A character could have a change of heart that takes a whole arc to resolve. These are personal character arcs and are a great addition to any story.
Do not make every arc be a character arc. Others will get bored and even miss some sessions if their arc is over and everyone is going through their arc. I know it seems ridiculous but I have seen it happen and I don’t want it to happen to you.
Sprinkle these character arcs in and you do not have to make them the main part of an arc. A player’s past can come back to haunt them while the villains are a main part of the story. There are many ways to do backstory arcs.
The other personal arcs that you can use are consequences. The players earlier killed a mayor. They should not just get off scot-free without anything bad happening. The players should be punished in some way.
This shows that their actions do have consequences and whatever they do shapes the world around them. If they have to face an enemy created by their own design they will feel more like they should continue the game.
If the players decide to save 1 village instead of the entire world then have them deal with that decision. Show the destruction that their decision caused and make that a focal point of the game. Decisions are a great way to give weight to the game and make it feel more alive.
Personal arcs are the arcs that dungeon masters either do too much of or completely forget about. You can make normal arcs by filling in the blanks for any session. The problem usually lies in making your players care.
Making players care
When you make a D&D campaign you are creating something for yourself and the group. Earlier you gave them some options on what campaign they wanted to run. This is a good start but you need to make the campaign itself desirable to the players.
No one will want to stay in a city that constantly fights them at every turn and is horrible.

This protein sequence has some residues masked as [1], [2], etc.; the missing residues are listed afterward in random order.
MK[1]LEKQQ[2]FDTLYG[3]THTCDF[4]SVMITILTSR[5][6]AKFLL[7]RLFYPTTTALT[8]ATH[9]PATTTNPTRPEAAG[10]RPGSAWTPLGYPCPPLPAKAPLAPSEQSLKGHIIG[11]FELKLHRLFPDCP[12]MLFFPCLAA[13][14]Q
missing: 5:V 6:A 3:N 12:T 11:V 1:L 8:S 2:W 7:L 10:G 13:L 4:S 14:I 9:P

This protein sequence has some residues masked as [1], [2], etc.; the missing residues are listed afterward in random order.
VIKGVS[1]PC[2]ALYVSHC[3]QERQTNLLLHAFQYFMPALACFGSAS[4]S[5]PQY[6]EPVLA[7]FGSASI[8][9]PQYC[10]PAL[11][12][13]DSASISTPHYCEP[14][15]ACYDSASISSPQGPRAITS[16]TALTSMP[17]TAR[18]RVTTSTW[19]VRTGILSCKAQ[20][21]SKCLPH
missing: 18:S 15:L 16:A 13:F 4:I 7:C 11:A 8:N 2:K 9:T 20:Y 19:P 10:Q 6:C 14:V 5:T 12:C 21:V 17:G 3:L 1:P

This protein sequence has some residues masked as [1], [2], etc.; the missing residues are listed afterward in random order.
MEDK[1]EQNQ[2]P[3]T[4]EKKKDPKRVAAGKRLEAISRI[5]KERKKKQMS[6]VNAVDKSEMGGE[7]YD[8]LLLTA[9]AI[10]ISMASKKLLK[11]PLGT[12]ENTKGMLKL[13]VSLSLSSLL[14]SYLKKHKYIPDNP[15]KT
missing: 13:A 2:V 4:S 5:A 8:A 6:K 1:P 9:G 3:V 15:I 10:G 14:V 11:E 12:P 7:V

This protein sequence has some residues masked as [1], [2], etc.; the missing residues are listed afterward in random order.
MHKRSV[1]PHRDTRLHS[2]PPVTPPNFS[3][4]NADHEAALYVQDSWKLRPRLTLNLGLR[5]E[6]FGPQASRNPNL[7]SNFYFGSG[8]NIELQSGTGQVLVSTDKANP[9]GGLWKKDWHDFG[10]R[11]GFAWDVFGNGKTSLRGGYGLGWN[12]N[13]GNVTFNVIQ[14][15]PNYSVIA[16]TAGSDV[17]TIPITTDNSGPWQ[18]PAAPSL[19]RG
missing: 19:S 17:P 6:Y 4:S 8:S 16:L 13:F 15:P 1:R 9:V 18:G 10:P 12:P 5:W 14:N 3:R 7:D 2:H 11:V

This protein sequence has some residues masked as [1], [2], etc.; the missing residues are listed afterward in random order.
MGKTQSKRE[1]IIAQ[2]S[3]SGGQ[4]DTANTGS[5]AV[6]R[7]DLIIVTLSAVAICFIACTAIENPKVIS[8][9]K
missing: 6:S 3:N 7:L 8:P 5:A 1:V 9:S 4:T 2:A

If you give the players something to protect, they will want to protect it if they value it. A great way to do this is by making good NPCS. Not every NPC needs to be bad and harm the party. Some can be great. If you are interested in making NPCS then read our article on them here.
Another great way to make the party care is by giving them something they care about. The most common example is a home. If the players have a home that is something they have earned and cherish then they will go through hell and back to keep that home safe.
You also cannot make these things a burden. If an NPC the players like is always asking for help the players might get tired of their requests and feel that the NPC is a burden rather than a contact. The same thing goes for their home.
If the players feel that their home is more of a pain than it is worth then they will want to abandon it. For example, I started my party off with the Dragon Heist module and they gained a bar. The players also according to the module had to deal with an infinite number of guilds. This in addition to their own issues that they caused made the bar a liability.
It was almost abandoned, but due to their incompetence, they had to go back to Waterdeep with a party member running the bar successfully. I handwaved the guilds and the players have loved that bar ever since.
The party tried to abandon a home because it was too much. Your party will do the same if you are not careful. So make a D&D campaign where your players will enjoy what they have and want to participate.